Above the eagle’s head on the left side is the planet earth, with North America transcribed into the picture. It’s a tribute to the Apollo 11 mission.
THE UNITED STATES OF AMERICA is inscribed at the top half of the coin, directly centered, and comes down the right and left sides.
Above the eagle and below “THE UNITED STATES OF AMERICA” is the Latin phrase, “E PLURIBUS UNUM.” This means “one from many” and represents a motto America uses to signify its determination and unitedness, as America is made up of many states to represent a united country.
At the bottom of the coin is the denomination, “ONE DOLLAR,” and 13 stars surround the entire coin to represent the 13 original colonies as the flag does.
1979 Dollar Coin Features
Aside from design, these features of the 1979 coin are interesting.
- Their makeup is 91.67% copper on the outer layer and an inner core of pure copper. There is 8.33% nickel overall in the coin.
- Particular 1979 dollar coins feature blob mint marks that are relatively invisible to the eye. This is an indicator of its value.
1979 Dollar Coin Values and Their Varieties
A few varieties from the designs we’ve just broken down above exist. This is how you can determine whether your S.B.A. coin is worth money. And most importantly, just how much.
1979-D Silver Dollar Susan B. Anthony Coin Values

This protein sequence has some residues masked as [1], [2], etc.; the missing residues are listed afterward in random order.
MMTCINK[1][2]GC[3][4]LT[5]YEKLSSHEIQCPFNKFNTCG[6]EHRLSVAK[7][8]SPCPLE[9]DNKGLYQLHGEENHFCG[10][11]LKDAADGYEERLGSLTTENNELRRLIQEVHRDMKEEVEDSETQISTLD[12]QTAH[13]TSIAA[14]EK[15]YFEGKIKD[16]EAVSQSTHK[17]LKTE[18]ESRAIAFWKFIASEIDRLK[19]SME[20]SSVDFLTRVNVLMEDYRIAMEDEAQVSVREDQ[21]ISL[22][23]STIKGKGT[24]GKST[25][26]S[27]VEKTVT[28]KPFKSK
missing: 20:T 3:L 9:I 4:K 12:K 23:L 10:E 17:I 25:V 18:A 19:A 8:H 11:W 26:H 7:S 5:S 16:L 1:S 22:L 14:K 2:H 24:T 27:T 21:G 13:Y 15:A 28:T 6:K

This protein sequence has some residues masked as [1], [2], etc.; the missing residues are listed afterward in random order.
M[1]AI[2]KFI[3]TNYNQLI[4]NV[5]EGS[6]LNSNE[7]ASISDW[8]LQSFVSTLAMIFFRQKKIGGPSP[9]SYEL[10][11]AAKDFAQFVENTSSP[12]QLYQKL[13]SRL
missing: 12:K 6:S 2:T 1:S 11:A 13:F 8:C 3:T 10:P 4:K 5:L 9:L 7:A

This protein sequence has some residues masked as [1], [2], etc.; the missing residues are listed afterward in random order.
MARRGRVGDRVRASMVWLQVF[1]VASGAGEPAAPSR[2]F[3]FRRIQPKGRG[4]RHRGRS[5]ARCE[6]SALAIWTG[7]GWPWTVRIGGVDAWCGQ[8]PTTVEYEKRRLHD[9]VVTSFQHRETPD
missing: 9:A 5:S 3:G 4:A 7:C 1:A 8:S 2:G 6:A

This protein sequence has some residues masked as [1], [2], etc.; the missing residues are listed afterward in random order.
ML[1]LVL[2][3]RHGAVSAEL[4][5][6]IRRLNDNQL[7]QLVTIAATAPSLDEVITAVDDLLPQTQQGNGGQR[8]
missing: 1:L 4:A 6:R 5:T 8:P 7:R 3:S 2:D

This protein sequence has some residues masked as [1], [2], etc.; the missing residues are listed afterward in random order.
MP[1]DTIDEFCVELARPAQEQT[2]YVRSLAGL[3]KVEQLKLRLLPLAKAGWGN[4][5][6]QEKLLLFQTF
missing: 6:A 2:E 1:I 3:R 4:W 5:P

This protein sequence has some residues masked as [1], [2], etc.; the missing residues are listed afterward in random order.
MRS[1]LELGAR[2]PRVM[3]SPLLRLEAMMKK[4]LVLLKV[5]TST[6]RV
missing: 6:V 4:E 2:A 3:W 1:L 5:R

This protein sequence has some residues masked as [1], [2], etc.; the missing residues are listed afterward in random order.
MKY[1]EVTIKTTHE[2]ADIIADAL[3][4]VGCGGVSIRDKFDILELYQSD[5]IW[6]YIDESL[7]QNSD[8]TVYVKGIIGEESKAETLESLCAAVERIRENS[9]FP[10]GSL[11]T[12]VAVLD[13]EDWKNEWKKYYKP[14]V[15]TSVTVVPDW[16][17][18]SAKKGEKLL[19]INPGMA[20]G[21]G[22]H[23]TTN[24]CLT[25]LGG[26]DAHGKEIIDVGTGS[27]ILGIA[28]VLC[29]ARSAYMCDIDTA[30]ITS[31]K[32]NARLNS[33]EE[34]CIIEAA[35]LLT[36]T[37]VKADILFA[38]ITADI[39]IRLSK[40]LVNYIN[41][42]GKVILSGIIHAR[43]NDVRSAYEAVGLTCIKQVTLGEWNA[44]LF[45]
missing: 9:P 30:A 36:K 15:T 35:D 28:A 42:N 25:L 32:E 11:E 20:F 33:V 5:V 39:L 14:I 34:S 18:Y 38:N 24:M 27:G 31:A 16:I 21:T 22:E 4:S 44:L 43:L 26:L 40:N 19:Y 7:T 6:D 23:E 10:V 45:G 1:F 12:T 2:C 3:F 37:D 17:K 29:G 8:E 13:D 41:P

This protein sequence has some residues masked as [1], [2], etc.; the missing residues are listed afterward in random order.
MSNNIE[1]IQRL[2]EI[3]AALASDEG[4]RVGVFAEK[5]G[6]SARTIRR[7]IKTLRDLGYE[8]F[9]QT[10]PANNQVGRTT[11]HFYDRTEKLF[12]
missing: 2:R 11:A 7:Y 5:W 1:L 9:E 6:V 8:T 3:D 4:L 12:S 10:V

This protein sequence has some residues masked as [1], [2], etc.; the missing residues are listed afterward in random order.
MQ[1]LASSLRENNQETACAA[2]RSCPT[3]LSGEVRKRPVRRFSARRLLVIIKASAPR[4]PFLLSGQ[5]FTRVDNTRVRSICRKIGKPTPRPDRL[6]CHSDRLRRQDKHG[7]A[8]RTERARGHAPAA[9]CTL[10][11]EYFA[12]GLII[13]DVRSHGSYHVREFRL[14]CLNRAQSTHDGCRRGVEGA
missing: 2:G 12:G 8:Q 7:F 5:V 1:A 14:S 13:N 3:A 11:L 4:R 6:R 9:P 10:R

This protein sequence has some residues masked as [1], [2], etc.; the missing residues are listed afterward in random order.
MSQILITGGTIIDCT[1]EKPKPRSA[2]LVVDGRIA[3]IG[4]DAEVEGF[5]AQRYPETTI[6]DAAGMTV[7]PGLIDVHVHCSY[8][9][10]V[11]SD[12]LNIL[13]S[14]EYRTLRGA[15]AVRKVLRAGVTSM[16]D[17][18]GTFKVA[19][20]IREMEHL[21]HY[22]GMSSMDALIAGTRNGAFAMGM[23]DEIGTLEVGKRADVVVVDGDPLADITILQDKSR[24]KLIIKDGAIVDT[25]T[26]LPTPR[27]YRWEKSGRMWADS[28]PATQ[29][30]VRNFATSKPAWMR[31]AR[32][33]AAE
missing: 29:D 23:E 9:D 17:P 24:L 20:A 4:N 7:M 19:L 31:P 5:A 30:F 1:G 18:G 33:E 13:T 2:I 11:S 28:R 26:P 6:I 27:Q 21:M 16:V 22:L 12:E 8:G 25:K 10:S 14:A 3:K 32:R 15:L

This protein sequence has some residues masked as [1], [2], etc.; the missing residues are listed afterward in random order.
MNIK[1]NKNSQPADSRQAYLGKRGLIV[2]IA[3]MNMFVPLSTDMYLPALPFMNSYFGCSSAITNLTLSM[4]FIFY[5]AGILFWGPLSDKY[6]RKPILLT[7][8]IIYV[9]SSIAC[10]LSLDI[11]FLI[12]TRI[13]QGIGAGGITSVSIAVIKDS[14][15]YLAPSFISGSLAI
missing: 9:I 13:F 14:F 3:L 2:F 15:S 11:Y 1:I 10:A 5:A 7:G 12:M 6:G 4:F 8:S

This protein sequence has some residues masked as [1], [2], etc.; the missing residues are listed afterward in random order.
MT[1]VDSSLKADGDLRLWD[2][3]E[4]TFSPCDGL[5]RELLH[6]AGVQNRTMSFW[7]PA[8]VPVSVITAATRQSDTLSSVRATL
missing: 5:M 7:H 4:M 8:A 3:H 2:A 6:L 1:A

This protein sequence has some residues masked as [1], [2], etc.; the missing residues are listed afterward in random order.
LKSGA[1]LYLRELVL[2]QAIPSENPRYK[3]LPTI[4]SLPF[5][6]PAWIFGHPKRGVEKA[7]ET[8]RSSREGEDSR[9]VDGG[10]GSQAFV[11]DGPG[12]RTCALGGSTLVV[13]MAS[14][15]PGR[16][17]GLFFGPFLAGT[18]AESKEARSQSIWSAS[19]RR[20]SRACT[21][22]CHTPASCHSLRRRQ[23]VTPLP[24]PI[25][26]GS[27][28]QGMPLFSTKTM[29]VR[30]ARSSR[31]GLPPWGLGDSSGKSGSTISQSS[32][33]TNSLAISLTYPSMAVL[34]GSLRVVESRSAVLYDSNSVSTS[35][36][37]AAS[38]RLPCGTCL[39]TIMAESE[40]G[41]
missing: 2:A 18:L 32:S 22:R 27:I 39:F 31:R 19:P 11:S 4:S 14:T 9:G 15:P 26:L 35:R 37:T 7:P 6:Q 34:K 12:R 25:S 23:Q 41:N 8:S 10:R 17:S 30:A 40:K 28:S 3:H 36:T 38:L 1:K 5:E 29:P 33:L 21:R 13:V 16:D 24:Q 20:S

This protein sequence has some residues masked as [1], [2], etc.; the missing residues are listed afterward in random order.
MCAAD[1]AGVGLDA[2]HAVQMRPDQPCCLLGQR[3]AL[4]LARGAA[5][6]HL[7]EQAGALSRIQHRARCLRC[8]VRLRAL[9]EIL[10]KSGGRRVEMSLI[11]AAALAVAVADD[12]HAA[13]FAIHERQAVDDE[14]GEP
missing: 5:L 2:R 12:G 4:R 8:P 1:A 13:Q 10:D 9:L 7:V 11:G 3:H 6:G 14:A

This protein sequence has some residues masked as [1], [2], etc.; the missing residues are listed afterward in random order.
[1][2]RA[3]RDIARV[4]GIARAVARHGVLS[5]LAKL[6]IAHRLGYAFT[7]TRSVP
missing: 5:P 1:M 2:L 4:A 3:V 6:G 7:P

Some coin collectors need clarification on silver dollars and regular dollar coins minted with copper-nickel-clad material.
Silver coins have a higher value in general because of the melt value of the silver. 1979 Susan B. Anthony dollar coins are copper-nickel clad.
However, a few 1979 half-dollars bicentennial-proof coins were minted with 40% silver.
The 1979-D Susan B. Anthony Dollar Value
The 1979 Denver minted Susan B. Anthony Dollar displays a “D” where the mint mark is meant to be.
Sadly, according to numismatic experts, this coin’s value is less than any other 1979 dollar coin minted in the same year because it lacks anomalies.
So, how much is it worth?
In excellent condition, it doubles its value to $2. But before you roll your eyes, it is worth looking at some other varieties. And who knows, it could add value as years go on.
The 1979-S Susan B. Anthony Dollar Value
The 1979-S dollar coin has two proof types that offer distinct differences in value. So, in other words, not all “S” dollar coins are the same.
Proof Type 1 features the blob mint mark. Only with a great magnifying glass can you spot the S, thanks to this valuable error in minting. This is because mint marks were still being made by hand then.
Once the punch mark was overused, it became worn, making the “S” look much more like a blob than a letter. It’s not an error coin, just how it was designed at the mint.